The most important page on Flickr  MAY 18 2011

The recent uploads by your contacts is the most important page on Flickr and it's broken. Timoni West is a designer at Flickr and she wrote a brief post on that page's problems.

The page fails on a fundamental level -- it's supposed to be where you find out what's happened on Flickr while you were away. The current design, unfortunately, encourages random clicking, not informed exploration.

The page isn't just outdated, it's actively hurting Flickr, as members' social graphs on the site become increasingly out of sync with real life. Old users forget to visit the site, new sign ups are never roped in, and Flickr, who increased member sign-ups substantially in 2010, will forego months of solid work when new members don't come back.

Many of my friends have switched their photo activities to Instagram and, more recently, Mlkshk. And Flickr's broken "what's new from your friends" page is to blame. Both of those sites use a plain old one-page reverse-chronological view of your friends' photos...just scroll back through to see what's going on. The primary advantage of that view is that it tells a story. Ok, it's a backwards story like Memento, but that kind of backwards story is one we're increasingly adept at understanding. The Flickr recent uploads page doesn't tell any stories.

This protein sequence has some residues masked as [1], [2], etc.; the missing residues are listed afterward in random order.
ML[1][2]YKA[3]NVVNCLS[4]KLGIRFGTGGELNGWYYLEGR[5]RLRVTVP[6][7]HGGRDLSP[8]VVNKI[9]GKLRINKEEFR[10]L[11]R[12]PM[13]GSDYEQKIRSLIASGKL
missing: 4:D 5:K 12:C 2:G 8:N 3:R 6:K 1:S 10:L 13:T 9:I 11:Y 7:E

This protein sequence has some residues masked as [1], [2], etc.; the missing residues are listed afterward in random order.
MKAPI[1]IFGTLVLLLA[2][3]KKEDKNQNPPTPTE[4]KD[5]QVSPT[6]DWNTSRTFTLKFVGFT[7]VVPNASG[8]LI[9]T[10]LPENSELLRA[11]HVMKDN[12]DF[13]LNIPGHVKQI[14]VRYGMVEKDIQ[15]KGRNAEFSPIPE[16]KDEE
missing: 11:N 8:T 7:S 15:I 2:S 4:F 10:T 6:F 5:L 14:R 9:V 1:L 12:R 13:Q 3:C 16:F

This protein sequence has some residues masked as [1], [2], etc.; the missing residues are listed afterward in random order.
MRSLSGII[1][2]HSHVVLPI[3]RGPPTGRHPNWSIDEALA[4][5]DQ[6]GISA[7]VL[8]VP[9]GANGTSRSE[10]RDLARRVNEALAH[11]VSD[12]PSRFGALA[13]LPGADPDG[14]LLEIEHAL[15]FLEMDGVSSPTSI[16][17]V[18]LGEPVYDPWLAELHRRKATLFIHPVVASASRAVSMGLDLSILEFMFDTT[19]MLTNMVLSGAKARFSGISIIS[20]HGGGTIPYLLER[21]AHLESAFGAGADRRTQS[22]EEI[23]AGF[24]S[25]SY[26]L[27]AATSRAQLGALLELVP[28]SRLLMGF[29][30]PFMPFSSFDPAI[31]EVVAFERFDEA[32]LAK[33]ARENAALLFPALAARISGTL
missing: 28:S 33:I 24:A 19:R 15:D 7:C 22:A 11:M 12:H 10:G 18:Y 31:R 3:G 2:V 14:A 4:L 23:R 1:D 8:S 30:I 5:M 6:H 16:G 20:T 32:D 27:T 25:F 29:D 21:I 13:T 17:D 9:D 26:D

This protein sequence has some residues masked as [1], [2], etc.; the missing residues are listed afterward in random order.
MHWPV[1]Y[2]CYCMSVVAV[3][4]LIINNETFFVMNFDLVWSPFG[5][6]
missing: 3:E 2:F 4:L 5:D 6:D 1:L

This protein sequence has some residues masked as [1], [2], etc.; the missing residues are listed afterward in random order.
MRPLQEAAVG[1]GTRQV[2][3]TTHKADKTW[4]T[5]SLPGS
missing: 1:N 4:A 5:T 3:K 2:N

As long as we're talking about what's wrong with Flickr -- and the stories thing comes in here too -- the site is attempting to occupy this weird middle ground in terms of how people use it. When Flickr first started, it was a social game around publishing photos. You uploaded photos to Flickr specifically to share them with friends and get a reaction out of them. As the service grew, Flickr became less of a place to do that and more of a place to put every single one of your photos, not just the ones you wanted friends to see. Flickr has become a shoebox under the bed instead of the door of the refrigerator or workplace bulletin board. And shoeboxes under beds aren't so good for telling stories. A straight-up reverse-chron view of your friends' recent photos probably wouldn't even work on Flickr at this point...you don't want all 150 photos from your aunt's trip to Kansas City clogging up the works. Instagram and Mlkshk don't have this problem as much, if at all. (via @buzz)

Read more posts on kottke.org about:
design   Flickr   Instagram   Mlkshk   photography   Timoni West

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